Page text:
How immigrants created America's mix tape

Nor without the influx of European Jewish immigrants, who raised families on the Lower East Side of Manhattan and elsewhere, early in the 20th century. The most celebrated of their offspring, George Gershwin, was born Jacob Gershwine, his scores to "Porgy and Bess," "Rhapsody in Blue" and other works merging black musical technique with Russian-Jewish melodic inflections.

But Gershwin was just one of a wave of Broadway and Hollywood tunesmiths who forged a musical theater decidedly more colloquial, breezy, snappy — more American, in other words — than its European operatic counterparts. Irving Berlin (born in Russia as Israel Baline), Harold Arlen (Hyman Arluck), Jule Styne (Julius Stein), Sammy Cahn (Samuel Cohen) and others similarly brought immigrant Jewish musical culture to the stage and screen, embracing elements of jazz and all-American swing along the way.

The great songwriter Cole Porter, born and raised in Indiana, acknowledged as much, telling Richard Rodgers that he had decided to start writing "Jewish tunes."

"I laughed at what I took to be a joke," Rodgers wrote. "But not only was Cole dead serious, he did exactly that. Just hum the melody that goes with 'Only you beneath the moon or under the sun' from 'Night and Day,' or any of 'Begin the Beguine' or 'Love for Sale' or 'My Heart Belongs to Daddy' or 'I Love Paris.' These minor-key melodies are unmistakably eastern Mediterranean. It is surely one of the ironies of the musical theater that despite the abundance of Jewish composers, the one who has written the most enduring 'Jewish' music should be an Episcopalian millionaire who was born on a farm in Peru, Ind."

And let's not forget the Hollywood composers who came here fleeing Nazism, such as Erich Wolfgang Korngold (scoring Errol Flynn swashbucklers such as "The Sea Hawk"), Franz Waxman ("Sunset Boulevard" and "Rebecca") and Friedrich Hollander ("Sabrina" and "The 5,000 Fingers of Dr. T").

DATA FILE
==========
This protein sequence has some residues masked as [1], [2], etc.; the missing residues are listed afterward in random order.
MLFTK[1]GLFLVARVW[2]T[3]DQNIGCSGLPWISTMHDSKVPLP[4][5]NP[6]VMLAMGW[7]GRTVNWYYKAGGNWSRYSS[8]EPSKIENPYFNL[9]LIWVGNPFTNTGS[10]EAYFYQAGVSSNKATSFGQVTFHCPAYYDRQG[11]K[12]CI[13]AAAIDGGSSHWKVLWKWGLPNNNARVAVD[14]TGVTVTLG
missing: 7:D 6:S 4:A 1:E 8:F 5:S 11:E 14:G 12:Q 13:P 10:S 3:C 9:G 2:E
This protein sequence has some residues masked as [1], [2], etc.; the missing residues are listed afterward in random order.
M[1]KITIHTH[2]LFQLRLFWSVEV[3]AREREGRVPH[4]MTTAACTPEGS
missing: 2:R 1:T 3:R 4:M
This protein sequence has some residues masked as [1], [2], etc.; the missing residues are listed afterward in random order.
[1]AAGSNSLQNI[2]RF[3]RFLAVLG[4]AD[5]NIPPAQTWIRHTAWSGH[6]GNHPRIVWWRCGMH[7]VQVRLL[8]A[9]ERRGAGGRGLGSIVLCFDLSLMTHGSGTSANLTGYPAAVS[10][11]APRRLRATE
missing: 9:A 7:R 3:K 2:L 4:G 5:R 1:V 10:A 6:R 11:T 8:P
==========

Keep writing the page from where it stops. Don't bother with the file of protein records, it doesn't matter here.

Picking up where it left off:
It's critical to understand, however, that the expat Jews and other Europeans who influenced American music were preceded and followed by waves of immigrants, all scraping their way up from tenements.

"The ghetto is the cradle, because the struggle is to get out of the ghetto," songwriter Cahn told Max Wilk in "They're Playing Our Song: The Truth Behind the Words and Music of Three Generations."

"In the beginning, the first waves, everything was Irish. The songs, the performers, comics — (Edward) Harrigan and (Tony) Hart, Eddie Foy, George M. Cohan, all Irish. Politicians, entertainers, writers, all Irish. …

"Next wave into the ghetto, Jewish. Same pattern emerges. Singers, performers — (Al) Jolson, (Joe) Weber and (Lew) Fields, comics, all Yiddish. Now it went to the Italians. Think hard — Italians. Performers — (Frank) Sinatra, Vic Damone, Tony Bennett, (Perry) Como. Politicians, writers, gangsters, prizefighters, all Italians, all struggling to get out of the ghetto."

That's how it always has been in American life and musical culture, the sounds of immigrants rushing forward, even in classical music. The rhythms of the Caribbean course through the work of America's first great composer, the Creole pianist Louis Moreau Gottschalk; jazz-age syncopations punctuate scores of Gershwin, Aaron Copland, William Schuman, Leonard Bernstein and many more.

The process came to a kind of apex in the enormous oeuvre of Duke Ellington, whose works defy categorization but embrace jazz, blues, gospel, spirituals and other facets of the immigrant experience.

"If you look at it like a stream, it's like the Mississippi River," says Gunther Schuller, the eminent American composer-scholar-author. "It just keeps spreading out. … It's what we've called the grand melting pot, and that's what it is. And you can't stop the melting."

Indeed, Afro-Cuban dance rhythms, Mexican mariachi music, South American tango and other traditions too numerous to name long have echoed in our music and continue to do so.

Why does it matter? Why should we understand that American music is predicated on the work of generations of immigrants?

"People say … we're in this post-racial period," says Monica Hairston, executive director of the Center for Black Music Research at Columbia College Chicago.

They say, "We're past all that, since we know that things like race and ethnic differences don't matter anymore. …

"It's really the opposite. I think it's really important we keep talking about it and remind everyone.

"It's not divisive. It's our story."

As our country assesses the value of immigrants, it's a story worth remembering.

hreich@tribune.com

Twitter @howardreich

CHICAGO

More music

More